Managing TV with XMLTV
Pages: 1, 2
The CGI Front End
I have chosen to use
tv_pick_cgi as the front end for my XMLTV installation, as I can use a web browser anywhere to review the upcoming TV schedule and quickly choose which shows to watch. If you do the same, you must manually install the
tv_pick_cgi script in xmltv-0.5.40/choose/tv_pick/ by copying it to the cgi-bin of your web server and ensuring that it is executable and has the appropriate file extension. In the event that you don't have a web server, the
lynx web browser has a CGI simulation that will also work. The
tv_pick_cgi script expecting the TV listings data in a file named
tv.xml in the same directory as the script. That's why the example script copied the data to /var/www/cgi-bin/.
With this installed, use a web browser to visit http://127.0.0.1/cgi-bin/tv_pick.cgi and choose the show you want to watch. A web page will display with the name of the TV show, the date it originally aired, the episode name, a short description of the episode, and a list of actors. This is much more data than I was getting from the TV guide of my DVD recorder, which is exactly what I was looking for and allowed me to find "The Card Game" episode of The Cosby Show.
With each TV show listed, there are four radio buttons for you to indicate your preference for that particular show. They are: never, meaning you never want to watch that show and it will never displayed again; no, meaning that you do not want to watch it this time but do want it to display the next time it is on; yes, meaning you do want to watch it this time and to see the display when it is on again; and always, meaning that you always want to watch it, so it will not show up again in listings. For The Cosby Show, I chose no, indicating that I didn't want to watch that particular episode, but wanted to keep seeing episode information for that show.
The initial run through of picking TV shows to watch can be quite slow. By default, the program displays 100 shows per page--and you have no preferences set yet. However, it should go more quickly every time as you mark more never or always. For example, with The Cosby Show, I kept choosing no until I found the episode I wanted, and after I had recorded it, I marked it as never.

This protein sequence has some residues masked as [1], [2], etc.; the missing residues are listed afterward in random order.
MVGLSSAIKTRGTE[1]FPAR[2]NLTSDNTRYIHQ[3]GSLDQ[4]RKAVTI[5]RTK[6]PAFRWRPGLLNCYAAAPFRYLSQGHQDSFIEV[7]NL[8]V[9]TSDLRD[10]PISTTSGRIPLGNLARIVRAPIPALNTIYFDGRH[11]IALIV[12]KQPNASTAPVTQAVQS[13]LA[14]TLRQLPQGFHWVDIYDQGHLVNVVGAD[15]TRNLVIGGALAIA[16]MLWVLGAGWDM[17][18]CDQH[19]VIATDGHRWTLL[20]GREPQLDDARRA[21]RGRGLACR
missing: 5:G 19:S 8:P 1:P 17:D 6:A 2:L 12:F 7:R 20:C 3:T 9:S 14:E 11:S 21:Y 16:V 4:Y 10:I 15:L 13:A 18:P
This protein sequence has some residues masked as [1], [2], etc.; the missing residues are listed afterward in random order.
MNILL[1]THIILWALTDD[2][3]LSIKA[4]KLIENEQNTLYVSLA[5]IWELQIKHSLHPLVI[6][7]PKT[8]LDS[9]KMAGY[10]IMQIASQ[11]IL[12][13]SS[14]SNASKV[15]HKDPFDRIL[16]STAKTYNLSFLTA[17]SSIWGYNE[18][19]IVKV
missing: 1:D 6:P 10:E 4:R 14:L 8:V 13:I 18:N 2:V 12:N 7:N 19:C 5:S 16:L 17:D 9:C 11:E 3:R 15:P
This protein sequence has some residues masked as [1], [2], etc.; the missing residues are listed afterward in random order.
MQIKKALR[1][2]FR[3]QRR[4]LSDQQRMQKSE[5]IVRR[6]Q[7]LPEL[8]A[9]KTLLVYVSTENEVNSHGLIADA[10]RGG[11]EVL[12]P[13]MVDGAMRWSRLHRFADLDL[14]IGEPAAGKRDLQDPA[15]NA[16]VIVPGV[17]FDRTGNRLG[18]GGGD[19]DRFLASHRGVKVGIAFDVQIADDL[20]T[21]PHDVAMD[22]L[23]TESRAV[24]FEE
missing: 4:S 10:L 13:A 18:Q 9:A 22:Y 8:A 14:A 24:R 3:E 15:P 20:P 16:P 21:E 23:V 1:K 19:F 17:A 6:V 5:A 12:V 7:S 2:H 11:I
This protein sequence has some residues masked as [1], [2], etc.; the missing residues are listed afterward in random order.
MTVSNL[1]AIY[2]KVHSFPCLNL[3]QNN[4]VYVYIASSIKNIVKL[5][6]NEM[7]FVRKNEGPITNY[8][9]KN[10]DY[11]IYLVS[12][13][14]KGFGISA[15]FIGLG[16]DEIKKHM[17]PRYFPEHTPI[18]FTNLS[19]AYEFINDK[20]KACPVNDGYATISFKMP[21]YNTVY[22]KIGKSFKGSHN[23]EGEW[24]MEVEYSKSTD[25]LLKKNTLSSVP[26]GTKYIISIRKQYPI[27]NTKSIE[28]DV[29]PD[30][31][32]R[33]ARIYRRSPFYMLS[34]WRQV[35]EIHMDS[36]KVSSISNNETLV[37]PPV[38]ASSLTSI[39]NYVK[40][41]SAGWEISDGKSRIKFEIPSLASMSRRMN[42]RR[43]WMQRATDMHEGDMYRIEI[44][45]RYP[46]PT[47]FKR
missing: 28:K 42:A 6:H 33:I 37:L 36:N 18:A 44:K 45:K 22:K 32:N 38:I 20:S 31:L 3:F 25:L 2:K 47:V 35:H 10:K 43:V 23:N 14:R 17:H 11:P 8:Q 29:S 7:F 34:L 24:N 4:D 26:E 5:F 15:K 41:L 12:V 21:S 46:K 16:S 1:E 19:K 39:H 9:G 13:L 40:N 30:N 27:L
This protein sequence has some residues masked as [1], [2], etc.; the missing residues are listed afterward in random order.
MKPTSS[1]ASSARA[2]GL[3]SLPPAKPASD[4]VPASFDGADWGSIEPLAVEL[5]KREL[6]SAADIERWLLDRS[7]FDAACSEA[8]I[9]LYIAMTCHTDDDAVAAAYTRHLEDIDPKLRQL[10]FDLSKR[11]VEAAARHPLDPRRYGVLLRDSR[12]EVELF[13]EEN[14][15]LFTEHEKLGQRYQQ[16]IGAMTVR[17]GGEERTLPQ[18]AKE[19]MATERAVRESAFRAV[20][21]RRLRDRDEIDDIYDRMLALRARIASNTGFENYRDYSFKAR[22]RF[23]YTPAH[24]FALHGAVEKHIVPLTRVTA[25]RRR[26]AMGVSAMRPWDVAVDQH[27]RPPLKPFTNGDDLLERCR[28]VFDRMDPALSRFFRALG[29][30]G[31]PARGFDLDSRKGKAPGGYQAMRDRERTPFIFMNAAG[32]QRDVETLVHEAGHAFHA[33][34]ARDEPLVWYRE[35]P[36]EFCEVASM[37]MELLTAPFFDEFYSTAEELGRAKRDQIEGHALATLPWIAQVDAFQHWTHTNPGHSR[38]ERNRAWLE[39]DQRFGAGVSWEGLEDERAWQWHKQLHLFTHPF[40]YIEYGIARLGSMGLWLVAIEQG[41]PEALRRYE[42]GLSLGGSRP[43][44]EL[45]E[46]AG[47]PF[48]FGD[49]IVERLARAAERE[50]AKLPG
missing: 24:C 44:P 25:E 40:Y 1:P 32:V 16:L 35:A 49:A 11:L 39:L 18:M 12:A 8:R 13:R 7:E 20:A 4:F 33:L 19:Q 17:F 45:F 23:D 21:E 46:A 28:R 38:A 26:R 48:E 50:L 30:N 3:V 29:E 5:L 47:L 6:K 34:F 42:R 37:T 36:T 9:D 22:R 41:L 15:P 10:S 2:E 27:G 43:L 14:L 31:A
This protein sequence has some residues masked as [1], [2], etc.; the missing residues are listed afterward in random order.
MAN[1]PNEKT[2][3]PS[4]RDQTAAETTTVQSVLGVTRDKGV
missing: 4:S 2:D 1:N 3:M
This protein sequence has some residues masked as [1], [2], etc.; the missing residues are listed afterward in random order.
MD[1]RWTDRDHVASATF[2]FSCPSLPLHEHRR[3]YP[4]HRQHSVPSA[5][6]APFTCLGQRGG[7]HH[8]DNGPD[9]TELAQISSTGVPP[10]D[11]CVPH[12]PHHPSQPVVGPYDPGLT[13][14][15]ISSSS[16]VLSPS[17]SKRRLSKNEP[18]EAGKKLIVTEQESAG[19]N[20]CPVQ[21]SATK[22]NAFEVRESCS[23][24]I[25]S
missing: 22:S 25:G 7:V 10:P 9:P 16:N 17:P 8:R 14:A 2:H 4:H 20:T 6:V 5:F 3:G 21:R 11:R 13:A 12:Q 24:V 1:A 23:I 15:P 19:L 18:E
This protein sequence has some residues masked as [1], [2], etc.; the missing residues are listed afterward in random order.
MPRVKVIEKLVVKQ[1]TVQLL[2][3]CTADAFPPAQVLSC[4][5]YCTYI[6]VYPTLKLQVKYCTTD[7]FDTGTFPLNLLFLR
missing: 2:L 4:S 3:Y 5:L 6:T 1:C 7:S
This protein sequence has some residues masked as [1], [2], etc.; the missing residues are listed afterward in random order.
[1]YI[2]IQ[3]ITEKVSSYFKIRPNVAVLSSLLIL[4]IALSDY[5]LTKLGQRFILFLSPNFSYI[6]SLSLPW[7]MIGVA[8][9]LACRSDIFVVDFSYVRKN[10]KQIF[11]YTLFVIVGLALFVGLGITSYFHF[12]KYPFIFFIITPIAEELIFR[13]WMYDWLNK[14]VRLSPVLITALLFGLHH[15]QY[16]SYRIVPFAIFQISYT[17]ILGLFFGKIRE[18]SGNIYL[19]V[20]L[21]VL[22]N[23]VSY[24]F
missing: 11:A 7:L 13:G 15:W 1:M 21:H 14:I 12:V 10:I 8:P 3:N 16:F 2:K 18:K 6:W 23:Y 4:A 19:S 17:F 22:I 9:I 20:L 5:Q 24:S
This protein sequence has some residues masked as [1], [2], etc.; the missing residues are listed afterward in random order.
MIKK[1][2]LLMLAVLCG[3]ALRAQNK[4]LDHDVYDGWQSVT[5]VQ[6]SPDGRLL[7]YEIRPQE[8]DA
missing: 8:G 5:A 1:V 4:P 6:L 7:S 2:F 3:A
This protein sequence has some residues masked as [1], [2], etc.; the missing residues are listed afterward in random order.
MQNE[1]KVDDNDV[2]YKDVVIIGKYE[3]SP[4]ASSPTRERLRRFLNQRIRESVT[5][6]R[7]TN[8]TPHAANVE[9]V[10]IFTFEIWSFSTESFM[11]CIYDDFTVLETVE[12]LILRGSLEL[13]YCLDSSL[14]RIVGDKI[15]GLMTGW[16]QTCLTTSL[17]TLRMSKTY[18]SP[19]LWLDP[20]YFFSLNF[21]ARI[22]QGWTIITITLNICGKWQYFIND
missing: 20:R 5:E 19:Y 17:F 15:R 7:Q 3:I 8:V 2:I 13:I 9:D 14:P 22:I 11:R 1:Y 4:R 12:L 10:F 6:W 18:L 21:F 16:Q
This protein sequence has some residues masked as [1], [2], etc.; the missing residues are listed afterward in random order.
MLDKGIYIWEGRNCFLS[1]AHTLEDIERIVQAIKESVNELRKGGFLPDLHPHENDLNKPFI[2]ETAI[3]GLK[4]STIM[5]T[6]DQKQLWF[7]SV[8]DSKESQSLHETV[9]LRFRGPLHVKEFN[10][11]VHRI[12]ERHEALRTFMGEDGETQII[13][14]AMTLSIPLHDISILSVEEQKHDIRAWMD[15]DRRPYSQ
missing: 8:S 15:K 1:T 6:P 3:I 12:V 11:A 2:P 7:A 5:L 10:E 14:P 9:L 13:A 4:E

As an aside, I did run into an issue once where
tv_pick_cgi would not return any data, and my web server was logging a "premature end of script headers" in my
httpd error_log. The root of the problem was the amount of time it takes the
tv_pick cgi script to parse the XML data. I resolved the issue by modifying my httpd.conf and changing the
Timeout value (the number of seconds before receives and sends) from 300 to 1200, which used to be the default in an earlier version of Apache
Using Your Schedule
The final web page generated by
tv_pick_cgi shows that you have finished choosing shows and that it has created the file towatch.xml. In addition, there is now a file called tvprefs in /var/www/cgi-bin/, which contains the titles of TV shows and your preference for them. This file is directly editable, which comes in handy if you have accidentally marked a show as never or always.
The XML file output by
tv_pick_cgi isn't ideal for using to set up my DVD recorder, though, and that is where
tv_to_text comes in. It can convert the XML file to a text file (
tv_to_text --output FILENAME towatch.xml) which you can then print. However, I always edit the file with my favorite text editor to resolve any conflicting shows and remove any shows I may have accidentally added.
Beyond the issues mentioned already, my only complaint has ironically been some inadequacies in the TV listings. The listing data isn't always complete for The Daily Show, for example, in that sometimes the only information will be the show title. I think this is because of a lack of data provided by Comedy Central, as my friends with TiVos have the same issue.
Now I have a more detailed listing of television shows that I want to record and can subsequently set up my DVD recorder with this information. I have been using XMLTV for a few months now to streamline the process of deciding what to watch, and to replace the TV guide features of my DVD recorder. I am very happy with it, and was able to record the episode of The Cosby Show I was looking for and watch with my family.
Brian Murray is a system administrator at the Open Source Development Labs where his responsibilities include teaching and assisting new Linux users.
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